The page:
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Claire Bateman is the author of six books of poetry: The Bicycle Slow Race (Wesleyan, 1991), Friction (Eighth Mountain, 1998), At the Funeral of the Ether (Ninety-Six Press, 1998), Clumsy (New Issues Poetry & Prose, 2003), Leap (New Issues, 2005) and Coronology (Etruscan Press, 2010). She has been awarded Individual Artist Fellowships from the National Endowment for the Arts, the Tennessee Arts Commission, and a Surdna Fellowship. Claire has taught at the Fine Arts Center in Greenville, SC, as well as at Clemson University and Chattanooga State University, and at summer writing conferences such as Bread Loaf and Mount Holyoke.
Elizabeth Ballou is a senior at Maggie L. Walker Governor’s School in Richmond, VA. Her work has previously been published in TeenInk, the Claremont Review, and Polyphony H.S., among others. She has won many national awards from the Scholastic Art and Writing Awards for three consecutive years, including gold and silver medals, the New York Life Award, and a silver medal with distinction for her senior writing portfolio. When not writing, Elizabeth enjoys acting, singing, and making delicious strawberry cheesecakes. She will attend the University of Virginia in the
fall of 2012.
Marigny Collins says “I’m 18 years old and hope to spend the rest of my life helping people. The most meaningful thing someone has ever said to me was “You’re you” because being myself is all that ever really matters to me. I hate cake, I’m in love with the Beat movement and I owe my life to a man named Joe.”
Courtney Cook says “I go to the Chicago Academy for the Arts for writing, so I’m one of the rare kids you’ll find who adores school. All afternoon I get to be in poetry, fiction, and screenwriting classes, inevitably making me the happiest girl alive. More often than not I wish I didn’t have to go home. I have two frogs named Hero and Heroine, and a fat dog named Murphy who’s always smiling. I can be found sailing on Lake Michigan or writing poetry on my roof.”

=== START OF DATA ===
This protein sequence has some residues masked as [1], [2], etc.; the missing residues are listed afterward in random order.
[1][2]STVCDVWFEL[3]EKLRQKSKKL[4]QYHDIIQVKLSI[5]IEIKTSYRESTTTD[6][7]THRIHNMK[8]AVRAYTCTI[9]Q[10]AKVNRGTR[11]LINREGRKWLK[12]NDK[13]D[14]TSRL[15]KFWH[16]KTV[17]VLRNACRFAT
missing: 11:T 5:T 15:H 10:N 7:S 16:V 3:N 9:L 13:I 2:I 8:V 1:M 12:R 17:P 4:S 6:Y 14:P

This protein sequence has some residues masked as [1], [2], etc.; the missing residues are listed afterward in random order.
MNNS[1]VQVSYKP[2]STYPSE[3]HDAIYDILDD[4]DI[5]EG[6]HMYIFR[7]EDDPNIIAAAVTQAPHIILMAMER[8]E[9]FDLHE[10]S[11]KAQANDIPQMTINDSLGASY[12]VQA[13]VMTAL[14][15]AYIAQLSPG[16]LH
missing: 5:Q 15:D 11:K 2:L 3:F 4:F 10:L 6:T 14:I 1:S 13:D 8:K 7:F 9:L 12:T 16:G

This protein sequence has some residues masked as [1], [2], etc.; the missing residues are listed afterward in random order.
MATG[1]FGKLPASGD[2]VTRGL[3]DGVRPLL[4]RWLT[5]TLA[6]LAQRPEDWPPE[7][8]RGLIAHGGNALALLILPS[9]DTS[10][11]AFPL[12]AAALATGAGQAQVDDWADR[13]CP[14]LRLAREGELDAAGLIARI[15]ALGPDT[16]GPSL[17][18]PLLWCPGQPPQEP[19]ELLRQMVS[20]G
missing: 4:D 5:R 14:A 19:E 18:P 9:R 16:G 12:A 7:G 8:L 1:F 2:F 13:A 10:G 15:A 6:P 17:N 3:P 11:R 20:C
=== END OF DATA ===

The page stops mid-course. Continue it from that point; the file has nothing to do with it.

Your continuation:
Kamden Hilliard is currently a senior at Punahou School in Honolulu, Hawaii. His respect for language has led him to the Easterday prize and a gold medal in the Scholastic Art and Writing program. He was also named a YoungArts national winner in creative nonfiction. Kamden has recently been expanding his writing talents to include a poetry position with the Adroit Journal. He looks forward to the future, in which he’ll be attending Sarah Lawrence College during the fall of 2012.
Zakiyyah Madyun is a 10th grade student at CAPA High School. She loves writing screenplays, and has a crippling fear of insects. She was once the tallest girl in her class (This was the 1st grade. Times have changed.) and is now the #1 (This fact has not been confirmed) Indiana Jones fan in the universe. One day she wants to be a director.
Talitha McGuire says “I live in the cool mountains of northern Arizona. I am fourteen and a freshman in high school. I first discovered my love to write in spring, when I was sitting out on my porch listening to the snow melt trickle off of the roof. I sounded like a song to me, like a poem. I wrote my first poem that day. And since, writing has stayed with me, even when no one else has. I hope to become a professional writer, or to have a career with nature, which is the usual subject of my writing.”
João Felipe Novela recently completed grade 12 at Escola Secundária Padre Gerardo Gumiero de Mapinhane, a secondary school in rural Mozambique. He dreams of living in the capital and using the written word to fight HIV, poverty, and inequality in his country.
Sid Peery says “I was born in Provo, Utah, and spent my Elementary School years moving from place to place, not really sticking anywhere for more than a year. Then I came to Walden, the school of my heart, where my English teacher, Lara Asplund, opened my mind to the possibilities of art
as I’d never imagined before. I never thought I’d be a poet, and it is a surprise most pleasant to receive. Now I live in Orem, and am the author of more poems than I can think of off the top of my head. Thank you Lara, and thank you Crashtest for sponsoring my work!”
Spencer Watson is originally from New Orleans, but now is studying in Bosnia and Herzegovina. He is passionate about traveling, languages, and writing.